By Lisa Johnston
New products on display at the American International Toy Fair, held in N
Las Vegas – Mobile wireless technology, broadband, and the cloud are converging to spur innovation and transform business and society, keynote panelists agreed during a Tuesday keynote panel.
During the panel on how mobile technology is changing global innovation, Ericsson CEO Hans Vestburg said innovations spurred by mobile and networked technologies will be needed to create smart cities “if this planet is going to survive.” A total of 70 percent of the world’s population is expected to live in large cities by 2050, he said. Driverless cars and car sharing could be among the needed innovations that make cities of the future work, he said.
Mobile, broadband and the cloud are also transforming education, Vestburg said.
Wireless is making Internet usage “explode,” said John Donovan, senior executive VP of AT&T technology and network operations. He pointed to the dramatic growth of home-phone usage with the advent of cordless phones.
By 2019, Vestburg said, the number of broadband subscriptions will reach 7 billion, or three times the number today. Eighty-five percent of the world population will have access to 3G cellular technology for wireless data by 2019, he added.
Vestburg and the other panelists warned, however, that the innovation enabled by mobile technology could be short-circuited if the government doesn’t allocate more spectrum for wireless. The industry is expanding mobile-network capacity through such innovations as LTE carrier aggregation, small cells, and increased network density, but those techniques are not sufficient to handle future growth in wireless-network usage, the panelists agreed.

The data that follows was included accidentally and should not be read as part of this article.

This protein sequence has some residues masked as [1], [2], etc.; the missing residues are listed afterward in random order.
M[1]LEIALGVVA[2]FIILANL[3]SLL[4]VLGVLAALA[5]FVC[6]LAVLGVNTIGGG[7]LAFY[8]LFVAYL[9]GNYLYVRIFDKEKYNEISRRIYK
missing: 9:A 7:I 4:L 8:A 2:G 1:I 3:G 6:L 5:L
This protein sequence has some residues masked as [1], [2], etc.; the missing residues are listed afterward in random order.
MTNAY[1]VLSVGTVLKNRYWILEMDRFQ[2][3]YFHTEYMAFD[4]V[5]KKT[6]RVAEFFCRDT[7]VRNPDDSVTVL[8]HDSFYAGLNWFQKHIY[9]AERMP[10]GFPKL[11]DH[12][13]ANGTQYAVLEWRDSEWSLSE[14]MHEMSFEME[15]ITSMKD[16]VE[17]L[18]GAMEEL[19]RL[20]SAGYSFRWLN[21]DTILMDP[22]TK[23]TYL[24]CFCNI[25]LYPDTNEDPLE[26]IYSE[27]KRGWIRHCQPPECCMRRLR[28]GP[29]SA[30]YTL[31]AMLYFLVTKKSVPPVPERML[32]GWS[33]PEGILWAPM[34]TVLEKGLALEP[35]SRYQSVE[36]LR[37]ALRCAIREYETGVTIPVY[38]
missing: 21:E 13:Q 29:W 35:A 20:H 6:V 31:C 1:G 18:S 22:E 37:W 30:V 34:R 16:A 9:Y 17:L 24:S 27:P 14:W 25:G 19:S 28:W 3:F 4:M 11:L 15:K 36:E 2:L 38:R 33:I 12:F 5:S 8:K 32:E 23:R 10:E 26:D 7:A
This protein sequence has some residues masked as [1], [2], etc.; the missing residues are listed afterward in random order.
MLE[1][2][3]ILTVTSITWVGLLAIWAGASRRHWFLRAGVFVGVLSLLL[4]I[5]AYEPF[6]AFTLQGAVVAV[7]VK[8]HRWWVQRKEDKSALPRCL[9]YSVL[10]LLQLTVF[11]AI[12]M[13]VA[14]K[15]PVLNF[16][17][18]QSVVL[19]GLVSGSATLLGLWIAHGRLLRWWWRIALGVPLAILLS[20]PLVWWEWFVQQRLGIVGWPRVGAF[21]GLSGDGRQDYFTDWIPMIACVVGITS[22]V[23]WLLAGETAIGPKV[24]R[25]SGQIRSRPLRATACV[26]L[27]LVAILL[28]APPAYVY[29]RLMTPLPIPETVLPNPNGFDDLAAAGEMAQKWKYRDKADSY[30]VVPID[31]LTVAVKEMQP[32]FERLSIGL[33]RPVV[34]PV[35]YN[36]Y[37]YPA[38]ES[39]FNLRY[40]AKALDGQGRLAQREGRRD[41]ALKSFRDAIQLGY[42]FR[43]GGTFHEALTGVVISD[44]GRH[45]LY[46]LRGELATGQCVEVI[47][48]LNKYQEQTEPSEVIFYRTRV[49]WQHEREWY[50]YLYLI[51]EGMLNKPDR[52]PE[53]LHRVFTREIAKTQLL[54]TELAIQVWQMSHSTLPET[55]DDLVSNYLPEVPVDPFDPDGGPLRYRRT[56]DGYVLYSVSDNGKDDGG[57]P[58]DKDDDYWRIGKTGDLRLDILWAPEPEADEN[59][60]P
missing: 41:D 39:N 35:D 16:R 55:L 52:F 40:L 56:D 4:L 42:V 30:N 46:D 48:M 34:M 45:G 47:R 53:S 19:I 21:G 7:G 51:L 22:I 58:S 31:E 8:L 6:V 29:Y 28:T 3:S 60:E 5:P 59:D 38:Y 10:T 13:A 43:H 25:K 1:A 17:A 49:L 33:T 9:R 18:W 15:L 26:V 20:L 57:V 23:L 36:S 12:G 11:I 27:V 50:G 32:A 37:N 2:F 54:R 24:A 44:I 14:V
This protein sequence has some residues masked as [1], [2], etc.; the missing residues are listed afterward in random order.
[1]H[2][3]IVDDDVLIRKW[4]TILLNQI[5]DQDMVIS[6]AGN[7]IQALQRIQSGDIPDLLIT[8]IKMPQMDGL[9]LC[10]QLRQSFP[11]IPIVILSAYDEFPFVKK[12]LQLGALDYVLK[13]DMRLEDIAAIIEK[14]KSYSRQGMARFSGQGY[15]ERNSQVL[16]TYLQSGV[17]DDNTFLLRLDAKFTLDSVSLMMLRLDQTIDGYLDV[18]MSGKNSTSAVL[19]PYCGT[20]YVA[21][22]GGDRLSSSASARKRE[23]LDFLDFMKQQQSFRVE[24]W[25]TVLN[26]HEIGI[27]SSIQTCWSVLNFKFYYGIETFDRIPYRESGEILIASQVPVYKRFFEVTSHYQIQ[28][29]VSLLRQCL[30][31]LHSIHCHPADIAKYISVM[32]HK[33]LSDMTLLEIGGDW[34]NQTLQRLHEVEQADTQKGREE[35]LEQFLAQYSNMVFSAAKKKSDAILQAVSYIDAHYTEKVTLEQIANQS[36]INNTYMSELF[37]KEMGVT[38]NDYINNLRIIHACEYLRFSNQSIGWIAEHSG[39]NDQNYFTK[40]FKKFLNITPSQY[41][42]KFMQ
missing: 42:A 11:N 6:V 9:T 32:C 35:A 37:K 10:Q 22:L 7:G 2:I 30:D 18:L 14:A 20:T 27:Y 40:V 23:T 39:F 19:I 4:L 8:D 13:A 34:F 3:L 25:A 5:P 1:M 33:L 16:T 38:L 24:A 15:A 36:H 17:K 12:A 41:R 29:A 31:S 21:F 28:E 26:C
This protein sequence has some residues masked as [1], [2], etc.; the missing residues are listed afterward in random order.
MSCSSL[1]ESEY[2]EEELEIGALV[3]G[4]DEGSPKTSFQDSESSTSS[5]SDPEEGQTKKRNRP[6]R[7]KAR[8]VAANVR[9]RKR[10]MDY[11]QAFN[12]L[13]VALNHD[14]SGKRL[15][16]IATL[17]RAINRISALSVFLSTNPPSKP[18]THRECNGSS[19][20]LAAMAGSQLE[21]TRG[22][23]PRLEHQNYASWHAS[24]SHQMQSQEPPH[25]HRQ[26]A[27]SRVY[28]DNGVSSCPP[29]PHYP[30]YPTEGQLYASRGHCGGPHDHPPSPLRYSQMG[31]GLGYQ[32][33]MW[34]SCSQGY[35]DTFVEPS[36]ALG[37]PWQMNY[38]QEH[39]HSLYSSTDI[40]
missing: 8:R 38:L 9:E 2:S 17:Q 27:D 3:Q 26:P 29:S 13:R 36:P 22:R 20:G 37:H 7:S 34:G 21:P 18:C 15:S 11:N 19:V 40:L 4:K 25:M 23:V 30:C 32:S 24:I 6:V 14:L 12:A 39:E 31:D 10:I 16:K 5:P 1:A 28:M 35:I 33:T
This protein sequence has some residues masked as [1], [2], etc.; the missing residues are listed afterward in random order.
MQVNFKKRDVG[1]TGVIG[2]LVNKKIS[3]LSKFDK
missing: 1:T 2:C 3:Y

“Spectrum is the oxygen of commerce,” and more is needed for commercial use to enable “innovative business models,” Donovan said.
Also during the session, the panelists envisaged a future in which fixed objects such as sensors, wearable devices and other products will be embedded with mobile wireless technology to communicate with one another. Connected machines will automatically “coordinate things for me” and “leave me out of it,” said Donovan.
Donovan also imagined advances in car technology that “will blow us away” in three years. Cars can become educational pods or used for productivity or entertainment experiences, he said.
Many of the innovations enabled by mobile and networked technologies can’t be envisioned, said Qualcomm chairman/CEO Paul Jacobs. “It takes fewer people to do something dramatic in the world” because of technology, he said. Technology companies build platforms and see them used for purposed not imagined, he noted.
Jacobs called himself a “huge believer in wearables,” not only for wellness uses but also for notifications that, for example, let users know that they left the air conditioner on after they left a room.
Although the industry can integrate a smart watch with sensors on a body, wearables will eventually communicate with sensors inside the body, Jacobs also said. A sensor injected into the bloodstream could be developed to warn users that they could suffer a heart attack in the weeks ahead, he said.
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